Sidechaining | Music Producer London
If you’re a music producer, chances are you’ve at least heard of sidechaining. In a nutshell, sidechaining is a production technique where an alternative audio source is used to trigger a processor. A very common example of this technique is ducking, where the kick signal is fed into a compressor on the bass. The settings on the compressor would have a fast attack and release time so that the bass reduces in volume every time the kick hits.
How much the level is reduced by is up to you. You can have the bass, or any other instrument, reduced by just a couple of decibels to help the kick poke through the mix. It enables you to have the kick at a lower volume in the mix, but it still be audible. This will increase headroom.
As a music producer in London, a lot of the productions I’m currently asked to make are focused on EDM. Dance music is probably the easiest genre to hear the ducking effect in all it’s glory. Everybody will have heard it. Titanium by David Guetta is a great example. Because the kick drum is so important in EDM, you don’t really want anything getting in the way of it.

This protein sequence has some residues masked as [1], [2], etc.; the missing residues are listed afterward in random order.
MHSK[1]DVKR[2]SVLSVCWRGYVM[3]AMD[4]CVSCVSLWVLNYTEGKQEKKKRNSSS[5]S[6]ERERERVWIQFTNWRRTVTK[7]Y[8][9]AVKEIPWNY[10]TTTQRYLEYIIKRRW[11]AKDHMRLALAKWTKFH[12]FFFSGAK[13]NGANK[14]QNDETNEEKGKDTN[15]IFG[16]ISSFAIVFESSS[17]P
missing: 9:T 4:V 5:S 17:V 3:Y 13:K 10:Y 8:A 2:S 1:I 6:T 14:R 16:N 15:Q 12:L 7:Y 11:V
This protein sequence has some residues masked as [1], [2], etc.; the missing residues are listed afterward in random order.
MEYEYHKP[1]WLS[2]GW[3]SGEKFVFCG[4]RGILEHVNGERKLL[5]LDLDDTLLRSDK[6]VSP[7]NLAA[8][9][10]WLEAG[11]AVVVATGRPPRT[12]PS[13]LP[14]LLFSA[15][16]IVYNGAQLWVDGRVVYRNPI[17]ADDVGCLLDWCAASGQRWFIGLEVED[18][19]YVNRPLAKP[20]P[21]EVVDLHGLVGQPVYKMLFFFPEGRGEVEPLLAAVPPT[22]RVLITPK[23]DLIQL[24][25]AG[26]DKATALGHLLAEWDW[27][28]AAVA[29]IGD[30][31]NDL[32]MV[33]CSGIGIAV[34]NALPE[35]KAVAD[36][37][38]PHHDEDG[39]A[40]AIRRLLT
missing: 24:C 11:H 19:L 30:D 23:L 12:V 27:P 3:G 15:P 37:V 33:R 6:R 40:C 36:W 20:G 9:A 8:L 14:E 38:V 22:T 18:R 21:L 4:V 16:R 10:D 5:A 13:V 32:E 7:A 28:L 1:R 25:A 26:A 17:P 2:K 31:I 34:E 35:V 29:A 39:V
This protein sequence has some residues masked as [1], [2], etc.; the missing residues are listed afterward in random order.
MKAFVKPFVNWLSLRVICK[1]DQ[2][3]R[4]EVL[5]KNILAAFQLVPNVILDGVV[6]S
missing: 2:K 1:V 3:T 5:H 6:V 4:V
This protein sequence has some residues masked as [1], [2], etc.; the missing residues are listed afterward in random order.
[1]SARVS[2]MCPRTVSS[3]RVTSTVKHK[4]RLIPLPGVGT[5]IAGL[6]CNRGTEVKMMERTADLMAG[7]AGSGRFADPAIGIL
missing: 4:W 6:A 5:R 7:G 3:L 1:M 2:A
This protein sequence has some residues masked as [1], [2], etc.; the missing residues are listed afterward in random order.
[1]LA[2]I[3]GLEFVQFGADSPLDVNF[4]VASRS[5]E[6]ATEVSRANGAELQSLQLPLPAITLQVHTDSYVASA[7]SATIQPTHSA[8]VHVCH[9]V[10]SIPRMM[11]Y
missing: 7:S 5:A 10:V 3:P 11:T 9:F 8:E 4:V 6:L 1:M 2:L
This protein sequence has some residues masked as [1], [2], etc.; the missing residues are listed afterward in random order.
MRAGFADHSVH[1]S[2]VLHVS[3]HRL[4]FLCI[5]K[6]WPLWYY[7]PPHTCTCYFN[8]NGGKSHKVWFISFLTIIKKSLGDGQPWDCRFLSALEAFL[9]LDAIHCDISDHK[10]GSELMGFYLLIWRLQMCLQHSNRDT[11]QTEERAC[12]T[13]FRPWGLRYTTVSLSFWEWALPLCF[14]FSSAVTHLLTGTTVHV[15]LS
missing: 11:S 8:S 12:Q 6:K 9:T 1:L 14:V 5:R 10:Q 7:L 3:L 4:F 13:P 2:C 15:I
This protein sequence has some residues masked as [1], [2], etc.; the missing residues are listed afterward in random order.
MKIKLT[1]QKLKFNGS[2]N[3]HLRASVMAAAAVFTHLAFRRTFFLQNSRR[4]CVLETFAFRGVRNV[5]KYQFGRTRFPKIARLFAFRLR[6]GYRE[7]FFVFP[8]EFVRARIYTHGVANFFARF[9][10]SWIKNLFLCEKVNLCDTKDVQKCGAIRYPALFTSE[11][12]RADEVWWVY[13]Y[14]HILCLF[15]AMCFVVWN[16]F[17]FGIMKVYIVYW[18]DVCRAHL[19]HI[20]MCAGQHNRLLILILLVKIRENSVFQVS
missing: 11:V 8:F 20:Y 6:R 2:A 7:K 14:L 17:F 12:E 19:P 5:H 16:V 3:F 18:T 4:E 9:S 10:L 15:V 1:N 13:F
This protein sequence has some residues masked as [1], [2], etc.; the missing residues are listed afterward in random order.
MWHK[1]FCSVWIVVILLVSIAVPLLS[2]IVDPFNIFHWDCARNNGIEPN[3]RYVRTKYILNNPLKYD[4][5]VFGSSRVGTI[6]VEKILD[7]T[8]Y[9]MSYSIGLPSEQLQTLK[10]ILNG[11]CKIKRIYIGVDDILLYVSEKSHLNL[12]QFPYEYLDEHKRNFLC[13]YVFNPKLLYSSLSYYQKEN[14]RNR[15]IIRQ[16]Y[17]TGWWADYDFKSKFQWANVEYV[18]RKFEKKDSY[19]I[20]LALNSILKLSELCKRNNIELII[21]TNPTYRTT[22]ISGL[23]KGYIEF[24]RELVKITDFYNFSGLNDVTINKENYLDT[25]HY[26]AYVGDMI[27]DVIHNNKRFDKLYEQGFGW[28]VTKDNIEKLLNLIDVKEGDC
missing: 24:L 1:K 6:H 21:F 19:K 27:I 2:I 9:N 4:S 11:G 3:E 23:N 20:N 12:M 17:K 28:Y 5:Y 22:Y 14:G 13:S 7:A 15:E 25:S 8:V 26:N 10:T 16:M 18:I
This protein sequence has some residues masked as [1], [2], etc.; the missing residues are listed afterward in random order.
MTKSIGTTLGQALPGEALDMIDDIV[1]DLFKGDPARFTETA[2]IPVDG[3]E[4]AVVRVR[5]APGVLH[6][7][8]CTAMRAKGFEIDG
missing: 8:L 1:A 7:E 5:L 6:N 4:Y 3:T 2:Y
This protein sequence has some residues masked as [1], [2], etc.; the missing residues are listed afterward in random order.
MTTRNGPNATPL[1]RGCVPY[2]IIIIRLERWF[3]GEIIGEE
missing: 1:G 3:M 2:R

Some music producers near me will use the ducking effect on every instrument in the mix, so that the kick is the only thing playing for a split second.
These days there are many plugins that help us to achieve this effect. One that I am using right now is VolumeShaper by Cableguys. With this plugin, you can shape audio signals with pinpoint accuracy with a drawable volume LFO on every band. I find this plugin to be easier and more accurate than using the traditional compressor method.
Some London music producers that I work with prefer the tried and tested traditional compressor method, or another plugin entirely. Every music producer has their own way of getting the desired effect. I suppose it’s like music production and music in general; there’s no right or wrong way, it’s all just personal preference.